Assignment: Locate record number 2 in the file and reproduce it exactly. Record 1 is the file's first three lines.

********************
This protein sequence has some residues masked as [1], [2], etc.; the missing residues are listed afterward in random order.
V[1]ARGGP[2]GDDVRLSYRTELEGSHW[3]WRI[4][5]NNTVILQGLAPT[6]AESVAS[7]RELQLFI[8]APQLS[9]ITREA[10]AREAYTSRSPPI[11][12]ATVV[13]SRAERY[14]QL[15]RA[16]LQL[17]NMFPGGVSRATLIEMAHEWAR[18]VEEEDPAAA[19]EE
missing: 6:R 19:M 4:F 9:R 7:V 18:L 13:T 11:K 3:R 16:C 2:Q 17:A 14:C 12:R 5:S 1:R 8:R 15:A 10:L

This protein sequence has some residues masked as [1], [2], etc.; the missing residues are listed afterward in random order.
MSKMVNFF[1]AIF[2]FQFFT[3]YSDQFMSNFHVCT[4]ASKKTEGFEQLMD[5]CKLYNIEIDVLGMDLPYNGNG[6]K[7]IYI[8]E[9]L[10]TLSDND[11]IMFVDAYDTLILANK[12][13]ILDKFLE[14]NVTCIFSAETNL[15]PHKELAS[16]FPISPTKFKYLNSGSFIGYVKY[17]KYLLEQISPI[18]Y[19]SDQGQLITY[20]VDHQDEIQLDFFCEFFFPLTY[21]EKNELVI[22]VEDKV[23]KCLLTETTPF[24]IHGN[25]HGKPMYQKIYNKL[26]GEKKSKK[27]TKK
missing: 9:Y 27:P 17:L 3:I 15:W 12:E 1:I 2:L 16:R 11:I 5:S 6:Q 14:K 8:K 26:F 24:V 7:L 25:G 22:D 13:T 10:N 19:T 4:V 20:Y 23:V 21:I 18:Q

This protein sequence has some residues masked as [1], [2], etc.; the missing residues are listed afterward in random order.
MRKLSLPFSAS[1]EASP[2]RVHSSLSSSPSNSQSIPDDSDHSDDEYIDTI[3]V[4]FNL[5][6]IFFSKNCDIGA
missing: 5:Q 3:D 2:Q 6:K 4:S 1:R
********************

This protein sequence has some residues masked as [1], [2], etc.; the missing residues are listed afterward in random order.
MSKMVNFF[1]AIF[2]FQFFT[3]YSDQFMSNFHVCT[4]ASKKTEGFEQLMD[5]CKLYNIEIDVLGMDLPYNGNG[6]K[7]IYI[8]E[9]L[10]TLSDND[11]IMFVDAYDTLILANK[12][13]ILDKFLE[14]NVTCIFSAETNL[15]PHKELAS[16]FPISPTKFKYLNSGSFIGYVKY[17]KYLLEQISPI[18]Y[19]SDQGQLITY[20]VDHQDEIQLDFFCEFFFPLTY[21]EKNELVI[22]VEDKV[23]KCLLTETTPF[24]IHGN[25]HGKPMYQKIYNKL[26]GEKKSKK[27]TKK
missing: 9:Y 27:P 17:L 3:I 15:W 12:E 1:I 2:L 16:R 11:I 5:S 6:Q 14:K 8:K 26:F 24:V 7:L 25:G 22:D 13:T 10:N 19:T 4:V 20:Y 23:V 21:I 18:Q